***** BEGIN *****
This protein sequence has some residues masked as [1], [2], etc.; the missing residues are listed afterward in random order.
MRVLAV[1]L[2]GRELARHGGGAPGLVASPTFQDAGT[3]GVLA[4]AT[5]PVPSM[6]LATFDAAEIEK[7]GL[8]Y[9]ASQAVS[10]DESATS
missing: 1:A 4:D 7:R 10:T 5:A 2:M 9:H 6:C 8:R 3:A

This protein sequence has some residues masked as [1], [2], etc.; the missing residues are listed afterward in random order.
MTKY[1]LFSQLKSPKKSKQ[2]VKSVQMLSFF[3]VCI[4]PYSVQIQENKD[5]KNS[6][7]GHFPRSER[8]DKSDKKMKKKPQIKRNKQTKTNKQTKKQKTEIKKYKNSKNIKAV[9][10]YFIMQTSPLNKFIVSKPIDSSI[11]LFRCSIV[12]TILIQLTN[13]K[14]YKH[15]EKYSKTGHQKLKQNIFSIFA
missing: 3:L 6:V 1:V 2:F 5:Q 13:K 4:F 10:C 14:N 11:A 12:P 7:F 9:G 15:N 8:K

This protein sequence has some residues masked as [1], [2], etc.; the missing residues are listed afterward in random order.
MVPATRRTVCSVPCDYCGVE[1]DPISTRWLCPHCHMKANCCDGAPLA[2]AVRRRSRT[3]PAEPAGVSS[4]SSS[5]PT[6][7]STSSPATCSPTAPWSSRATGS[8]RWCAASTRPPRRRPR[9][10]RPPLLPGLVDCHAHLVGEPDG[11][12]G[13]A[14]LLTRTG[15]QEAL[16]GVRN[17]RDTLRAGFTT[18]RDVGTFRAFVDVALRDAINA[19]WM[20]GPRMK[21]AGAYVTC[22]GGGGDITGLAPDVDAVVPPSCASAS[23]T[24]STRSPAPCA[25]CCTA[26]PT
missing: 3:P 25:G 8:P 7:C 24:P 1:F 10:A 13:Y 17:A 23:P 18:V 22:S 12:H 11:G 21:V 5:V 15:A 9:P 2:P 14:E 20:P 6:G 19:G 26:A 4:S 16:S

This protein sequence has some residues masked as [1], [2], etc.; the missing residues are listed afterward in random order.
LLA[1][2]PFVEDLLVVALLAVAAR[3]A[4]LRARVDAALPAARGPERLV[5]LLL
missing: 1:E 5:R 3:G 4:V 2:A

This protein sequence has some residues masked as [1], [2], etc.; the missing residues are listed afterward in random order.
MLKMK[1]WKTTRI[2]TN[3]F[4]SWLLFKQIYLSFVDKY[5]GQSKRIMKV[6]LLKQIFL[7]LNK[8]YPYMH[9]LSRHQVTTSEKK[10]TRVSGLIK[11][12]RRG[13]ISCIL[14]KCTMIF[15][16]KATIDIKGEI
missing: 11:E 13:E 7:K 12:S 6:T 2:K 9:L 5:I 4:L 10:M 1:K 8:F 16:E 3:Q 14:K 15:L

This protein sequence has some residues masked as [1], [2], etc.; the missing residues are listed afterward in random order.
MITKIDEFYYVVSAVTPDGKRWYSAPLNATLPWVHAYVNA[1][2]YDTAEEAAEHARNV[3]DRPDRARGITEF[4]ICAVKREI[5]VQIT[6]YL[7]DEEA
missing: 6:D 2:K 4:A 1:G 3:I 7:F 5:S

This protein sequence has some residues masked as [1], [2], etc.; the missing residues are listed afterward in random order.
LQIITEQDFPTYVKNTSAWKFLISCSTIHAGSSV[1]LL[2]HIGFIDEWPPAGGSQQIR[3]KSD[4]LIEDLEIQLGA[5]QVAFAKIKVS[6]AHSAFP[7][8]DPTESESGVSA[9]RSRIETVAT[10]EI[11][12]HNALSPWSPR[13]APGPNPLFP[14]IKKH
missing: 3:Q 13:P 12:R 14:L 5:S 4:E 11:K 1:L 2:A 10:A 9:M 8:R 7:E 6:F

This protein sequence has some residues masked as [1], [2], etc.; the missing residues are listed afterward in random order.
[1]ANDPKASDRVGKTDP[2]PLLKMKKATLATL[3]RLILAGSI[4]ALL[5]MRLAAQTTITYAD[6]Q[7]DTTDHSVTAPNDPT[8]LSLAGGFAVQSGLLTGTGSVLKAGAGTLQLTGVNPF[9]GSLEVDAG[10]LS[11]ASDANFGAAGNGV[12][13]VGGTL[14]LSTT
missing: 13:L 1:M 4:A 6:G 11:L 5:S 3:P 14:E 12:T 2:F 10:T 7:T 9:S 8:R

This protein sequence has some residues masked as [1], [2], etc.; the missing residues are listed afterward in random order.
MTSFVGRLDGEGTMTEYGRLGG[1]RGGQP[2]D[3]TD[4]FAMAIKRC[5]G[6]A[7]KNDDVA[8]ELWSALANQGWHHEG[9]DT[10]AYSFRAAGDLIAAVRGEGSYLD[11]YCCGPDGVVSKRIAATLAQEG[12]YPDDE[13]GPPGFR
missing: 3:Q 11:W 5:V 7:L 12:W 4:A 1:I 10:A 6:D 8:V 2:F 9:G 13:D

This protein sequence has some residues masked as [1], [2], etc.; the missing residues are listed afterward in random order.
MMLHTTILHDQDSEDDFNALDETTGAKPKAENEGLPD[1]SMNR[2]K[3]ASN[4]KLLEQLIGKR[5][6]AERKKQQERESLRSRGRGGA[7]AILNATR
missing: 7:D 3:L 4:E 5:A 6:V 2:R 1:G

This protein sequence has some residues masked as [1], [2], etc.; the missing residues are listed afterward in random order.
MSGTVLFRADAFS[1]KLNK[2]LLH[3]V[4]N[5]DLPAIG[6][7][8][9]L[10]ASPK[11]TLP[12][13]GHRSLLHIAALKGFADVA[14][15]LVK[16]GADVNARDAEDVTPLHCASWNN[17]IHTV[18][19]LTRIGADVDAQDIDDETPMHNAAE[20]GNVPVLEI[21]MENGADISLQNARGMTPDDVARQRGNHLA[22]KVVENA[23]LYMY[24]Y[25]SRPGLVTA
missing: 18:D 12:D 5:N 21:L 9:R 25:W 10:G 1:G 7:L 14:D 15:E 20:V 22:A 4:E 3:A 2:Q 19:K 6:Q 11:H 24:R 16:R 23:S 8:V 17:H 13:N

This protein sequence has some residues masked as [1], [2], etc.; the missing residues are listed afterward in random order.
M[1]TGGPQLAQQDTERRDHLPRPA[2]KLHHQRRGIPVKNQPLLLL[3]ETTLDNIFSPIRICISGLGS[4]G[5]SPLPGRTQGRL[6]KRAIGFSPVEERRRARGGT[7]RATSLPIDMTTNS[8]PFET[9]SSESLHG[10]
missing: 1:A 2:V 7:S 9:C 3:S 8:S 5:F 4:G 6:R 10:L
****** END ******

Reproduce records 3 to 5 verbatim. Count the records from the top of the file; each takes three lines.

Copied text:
This protein sequence has some residues masked as [1], [2], etc.; the missing residues are listed afterward in random order.
MVPATRRTVCSVPCDYCGVE[1]DPISTRWLCPHCHMKANCCDGAPLA[2]AVRRRSRT[3]PAEPAGVSS[4]SSS[5]PT[6][7]STSSPATCSPTAPWSSRATGS[8]RWCAASTRPPRRRPR[9][10]RPPLLPGLVDCHAHLVGEPDG[11][12]G[13]A[14]LLTRTG[15]QEAL[16]GVRN[17]RDTLRAGFTT[18]RDVGTFRAFVDVALRDAINA[19]WM[20]GPRMK[21]AGAYVTC[22]GGGGDITGLAPDVDAVVPPSCASAS[23]T[24]STRSPAPCA[25]CCTA[26]PT
missing: 3:P 25:G 8:P 7:C 24:P 1:F 10:A 13:Y 17:A 23:P 18:V 22:S 12:H 11:G 21:V 5:V 15:A 9:P 2:P 14:E 20:P 6:G 19:G 26:A 4:S 16:S

This protein sequence has some residues masked as [1], [2], etc.; the missing residues are listed afterward in random order.
LLA[1][2]PFVEDLLVVALLAVAAR[3]A[4]LRARVDAALPAARGPERLV[5]LLL
missing: 1:E 5:R 3:G 4:V 2:A

This protein sequence has some residues masked as [1], [2], etc.; the missing residues are listed afterward in random order.
MLKMK[1]WKTTRI[2]TN[3]F[4]SWLLFKQIYLSFVDKY[5]GQSKRIMKV[6]LLKQIFL[7]LNK[8]YPYMH[9]LSRHQVTTSEKK[10]TRVSGLIK[11][12]RRG[13]ISCIL[14]KCTMIF[15][16]KATIDIKGEI
missing: 11:E 13:E 7:K 12:S 6:T 2:K 9:L 5:I 4:L 10:M 1:K 8:F 16:E 3:Q 14:K 15:L